Jeremiah Day & “The Yale Faculty Report of 1828”. Sarah Bernstein. Jeremiah Day. Connecticut native, born August, 1773 Graduated from Yale College class of 1795 Appointed as a tutor at Williams College before taking a tutoring position at Yale in 1798
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Higher education was a controversial topic in the 19th century.
Issues of controversy included :
Church vs. State control
Value of college vs. university
Classical curriculum vs. the principle of election
The third issue became the focus of Jeremiah Day’s influential work “The Yale Faculty report of 1828” which was written in defense of the classical curriculum. (Yale was seen as the central stronghold of the conservative view.)
This interest in change was brought on by the Industrial Revolution and increase of agriculture in the 1800s. Advocates of change wanted colleges to better prepare men for life: banking, farming, industry, etc. (i.e. VOCATIONAL education learn one trade)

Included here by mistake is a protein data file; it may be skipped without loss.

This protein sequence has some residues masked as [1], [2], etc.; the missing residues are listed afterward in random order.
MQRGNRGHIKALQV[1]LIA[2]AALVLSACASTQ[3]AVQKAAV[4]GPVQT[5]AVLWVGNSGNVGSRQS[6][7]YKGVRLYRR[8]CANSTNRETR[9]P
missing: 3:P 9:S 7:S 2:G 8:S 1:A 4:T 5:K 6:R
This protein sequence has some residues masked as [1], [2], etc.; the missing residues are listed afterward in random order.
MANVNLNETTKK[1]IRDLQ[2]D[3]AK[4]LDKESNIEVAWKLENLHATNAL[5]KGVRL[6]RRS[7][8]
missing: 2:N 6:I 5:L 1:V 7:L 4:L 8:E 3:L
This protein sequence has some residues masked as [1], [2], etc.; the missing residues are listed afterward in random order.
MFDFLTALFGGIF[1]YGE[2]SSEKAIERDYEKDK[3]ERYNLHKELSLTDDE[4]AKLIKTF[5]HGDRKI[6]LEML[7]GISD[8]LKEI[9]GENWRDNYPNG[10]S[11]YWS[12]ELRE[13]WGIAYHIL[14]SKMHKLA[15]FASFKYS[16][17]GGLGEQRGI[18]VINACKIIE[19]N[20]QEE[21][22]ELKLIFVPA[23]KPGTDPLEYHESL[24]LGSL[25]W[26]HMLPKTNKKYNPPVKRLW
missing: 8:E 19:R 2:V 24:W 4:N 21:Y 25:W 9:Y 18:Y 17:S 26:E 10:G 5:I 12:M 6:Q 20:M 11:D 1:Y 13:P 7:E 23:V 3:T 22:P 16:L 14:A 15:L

Yale report fought for the classical curriculum to create the “truly educated man”
Education = parental control; so that students would behave well without supervision from home
Mental discipline to make it through tough times
Exercise man’s mental facilities don’t just think about WHY, but HOW?
Proper character; make a man a gentleman
Defense specifically of classical languages (Greek & Latin)
Mainly concerned with the process of education, not just the end result
The report had 2 sections
Day, as President, would have known the bottom line in college management: survival & welfare of the institution
Kingsley taught Latin and Greek
Authors’ Personal Influence on the Document
Liberal education was used as a moral process to develop men into well rounded citizens author’s own background
Yale remains a liberal arts college with many disciplines to round out education with specific distribution requirementsHave times changed?
The faculty of Yale in 1828 were “well persuaded, that our students are not so deficient in intellectual powers as they sometimes profess to be…
“Faculties will resist new initiatives that are so large or so visible that failure could diminish the prestige of the institution or impair it’s ability to attract able students and talented professors.”
-Derek Bok, Higher Learning (Massachusetts: Harvard University Press, 1988)
Elements that would have added to the argument:
Statistics on the number of classes versus electives allowed in a course load
Opinions of Yale students at the time
Tone/language of the piece: